Vestibular Bulbs

Vestibular bulbs are located on each side of the vestibule. They consist of a pair of subcutaneous erectile tissues which correspond to the penile bulb and corpus spongiosum. Both bulbs join in front of urethral orifices under the vestibule of the vagina. Each one is covered with bulbospongiosus muscles.

Vestibular bulb - ventral view

Vestibular Glands

Bartholin’s (greater vestibular) glands are pea-sized with a short duct that opens into the vestibule or lower vagina. One is found on each side of the vagina. Bartholin’s glands are homologous to the bulbourethral glands in the male, and function to keep the vulva moist, providing lubrication for sexual intercourse during sexual excitement. Additionally, lesser vestibular glands lubricate the vestibule. Finally, a pair of Skene’s (paraurethral) glands, homologous to the male prostate, open into the vestibule nears the external urethral orifice.

Recommended video: Female pelvic viscera and perineum
Contents of the female pelvis, including viscera and perineum.

Blood Supply

Vasculature of the external female genitalia is primarily supplied by the internal pudendal arteries, which are branches of the anterior division of the internal iliac artery.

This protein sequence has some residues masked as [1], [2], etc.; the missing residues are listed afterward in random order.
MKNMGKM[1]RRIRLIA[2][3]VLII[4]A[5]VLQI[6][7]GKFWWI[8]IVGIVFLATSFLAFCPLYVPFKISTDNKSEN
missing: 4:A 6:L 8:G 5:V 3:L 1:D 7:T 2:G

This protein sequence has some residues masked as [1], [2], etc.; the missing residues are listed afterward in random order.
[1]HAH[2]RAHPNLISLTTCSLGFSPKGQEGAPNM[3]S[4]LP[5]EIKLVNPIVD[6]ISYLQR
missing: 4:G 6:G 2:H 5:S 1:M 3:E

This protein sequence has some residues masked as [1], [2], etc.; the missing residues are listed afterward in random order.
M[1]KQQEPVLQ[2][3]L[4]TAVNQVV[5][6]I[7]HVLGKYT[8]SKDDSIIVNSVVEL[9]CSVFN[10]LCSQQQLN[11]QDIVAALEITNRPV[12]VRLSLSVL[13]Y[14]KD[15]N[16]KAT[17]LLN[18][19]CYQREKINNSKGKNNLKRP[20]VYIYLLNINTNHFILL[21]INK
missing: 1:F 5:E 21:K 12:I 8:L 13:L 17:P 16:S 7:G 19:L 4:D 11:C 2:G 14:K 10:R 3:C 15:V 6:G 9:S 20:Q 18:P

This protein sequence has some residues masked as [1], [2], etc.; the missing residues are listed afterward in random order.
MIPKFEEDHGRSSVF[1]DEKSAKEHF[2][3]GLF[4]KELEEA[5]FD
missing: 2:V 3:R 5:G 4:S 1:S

Internal pudendal artery - lateral-right view

Lymphatic Drainage

Lymphatic drainage of the external female genitalia is via the superficial and deep inguinal lymph nodes. Lymph from the clitoris, vestibular bulb and anterior labia minora can alternatively drain into the internal iliac lymph nodes


The vulva is innervated from a variety of sources. The mons pubis and anterior labia is innervated via the anterior labial nerves, which derive from the lumbar plexus. The posterior aspect of the vulva is innervated via the pudendal nerve and its branches (posterior labial nerves), together with branches from the posterior cutaneous nerve of the thigh. Sensitive innervation to the clitoris is provided by the dorsal nerve of the clitoris.

Posterior labial nerves - caudal view

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Show references


  • Susan Standring: Gray's Anatomy: The Anatomical Basis of Clinical Practice, 41st edition, Elsevier.
  • Kenneth Saladin: Anatomy & Physiology: The Unity of Forma and Function, 6th edition, McGraw-Hill Science/Engineering/Math, Chapter 28.
  • Anne M Gilroy, Brian R MacPherson, Lawrence M Ross and Michael Schuenke: Atlas of Anatomy, 2nd edition, Thieme.
  • K. L. Moore, A. F. Dalley, A. M. R. Agur: Clinically Oriented Anatomy, 7th  edition, Lippincott Williams & Wilkins

Author, Review and Layout:

  • Alice Ferng
  • Uruj Zehra
  • Catarina Chaves


  • Mons pubis - ventral view - Irina Münstermann
  • Labium majus - lateral-right view - Irina Münstermann
  • Vulval vestibule - ventral view - Samantha Zimmerman
  • Vestibular bulb - ventral view - Samantha Zimmerman
  • Internal pudendal artery - lateral-right view - Irina Münstermann
  • Posterior labial nerves - caudal view - Rebecca Betts